There we have it. Miliband’s big idea: the living wage. Only it is not Miliband’s idea. And more to the point it is not a very big idea. In fact, it seems to me extraordinarily unambitious.
We presently have a system in which somebody earning the national minimum wage – which for most is not sufficient to live in any comfort even before tax – and working full time pays income tax at 20% on about a third of their salary, national insurance, VAT on the goods they buy, fuel duty and road tax on the car that gets them to their minimum-wage job, council tax, air passenger duty on their budget holiday, and more.
Yet because the minimum wage in insufficient, and such a vast proportion of it is paid in taxation, the government then gives back to majority of these low-paid workers the same amount, or more, than they paid in tax through working tax credits, child tax credits, council tax benefit and housing benefit.
Who, if they were designing a wage, tax and benefits system from scratch, would come up with such a convoluted, inefficient system? (Well, probably Gordon Brown.)
On its own, the living wage would have a marginal impact in inserting a bit of sense into the system. But it is essentially just a small increase in the minimum wage, which is good but not sufficient.
A better starting point would be to abolish direct taxes on a minimum wage salary, as the Lib Dems want to do (and have already started).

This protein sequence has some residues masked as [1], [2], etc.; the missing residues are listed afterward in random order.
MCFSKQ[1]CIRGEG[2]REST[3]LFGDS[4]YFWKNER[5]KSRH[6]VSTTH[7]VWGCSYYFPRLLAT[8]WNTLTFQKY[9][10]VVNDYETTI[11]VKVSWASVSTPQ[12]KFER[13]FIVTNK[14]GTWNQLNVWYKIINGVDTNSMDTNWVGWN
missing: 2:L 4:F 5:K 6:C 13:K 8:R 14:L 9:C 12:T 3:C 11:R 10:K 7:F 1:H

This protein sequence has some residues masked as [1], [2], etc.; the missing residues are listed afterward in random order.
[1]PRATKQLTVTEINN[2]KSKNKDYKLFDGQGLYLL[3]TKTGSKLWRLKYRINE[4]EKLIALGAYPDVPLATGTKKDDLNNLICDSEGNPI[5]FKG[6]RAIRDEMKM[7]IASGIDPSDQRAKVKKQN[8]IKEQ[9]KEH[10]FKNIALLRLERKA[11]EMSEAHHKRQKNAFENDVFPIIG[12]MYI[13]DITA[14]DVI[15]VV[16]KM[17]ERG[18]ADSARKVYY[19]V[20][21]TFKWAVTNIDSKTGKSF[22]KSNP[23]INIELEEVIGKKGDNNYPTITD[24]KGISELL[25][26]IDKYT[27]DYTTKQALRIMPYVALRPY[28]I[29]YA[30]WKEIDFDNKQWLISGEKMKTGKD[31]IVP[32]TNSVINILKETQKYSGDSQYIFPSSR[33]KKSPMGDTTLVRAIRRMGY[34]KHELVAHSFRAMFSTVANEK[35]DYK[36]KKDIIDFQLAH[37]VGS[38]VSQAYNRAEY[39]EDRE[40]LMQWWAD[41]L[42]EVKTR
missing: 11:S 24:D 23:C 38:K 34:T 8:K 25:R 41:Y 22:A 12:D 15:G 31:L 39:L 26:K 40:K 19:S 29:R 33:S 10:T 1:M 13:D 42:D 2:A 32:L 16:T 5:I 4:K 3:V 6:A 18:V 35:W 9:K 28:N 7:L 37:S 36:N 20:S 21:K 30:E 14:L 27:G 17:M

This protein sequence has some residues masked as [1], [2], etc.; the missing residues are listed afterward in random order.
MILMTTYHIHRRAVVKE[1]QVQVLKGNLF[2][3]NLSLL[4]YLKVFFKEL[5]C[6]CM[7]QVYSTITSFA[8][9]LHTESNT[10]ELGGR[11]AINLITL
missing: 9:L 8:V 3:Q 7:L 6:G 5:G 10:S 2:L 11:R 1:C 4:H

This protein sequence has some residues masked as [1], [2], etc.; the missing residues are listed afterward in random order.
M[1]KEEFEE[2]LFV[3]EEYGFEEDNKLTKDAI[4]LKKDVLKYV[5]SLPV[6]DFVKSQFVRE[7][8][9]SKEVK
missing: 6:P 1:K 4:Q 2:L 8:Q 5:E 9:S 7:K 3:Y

Even then, though, there will be a large number of people whose net income is not enough to live on. Reducing some of the indirect taxes mentioned above would therefore help a little more.
A significant proportion of the funding for these changes can come from the reductions in tax credits and benefits paid to those now keeping more of the money they earn. And different taxes can be levied on wealthier individuals to cancel out the positive effect of reducing indirect taxes.
Still then there will likely be more to do. And this is where a higher minimum wage can be considered. But while the minimum wage so far seems only to have had a relatively small impact on unemployment, a significant increase – without other changes – clearly would make hiring people less attractive.
That is why – and this is crucial – the further savings made in the benefits and tax credits system should be hypothecated to reduce taxes on business, starting with the abolition of employer national insurance contributions. This would, to a large extent, mitigate the effects on employment of a significant increase in the minimum wage.
There is a way to make work pay and leave behind Gordon Brown’s labyrinthine tax and benefits system. Indeed, the Lib Dems have made significant steps to doing so already. But we must be bolder, because we know for sure that neither Labour nor the Tories will be.
* Nick Thornsby is Thursday Editor of Liberal Democrat Voice and blogs here.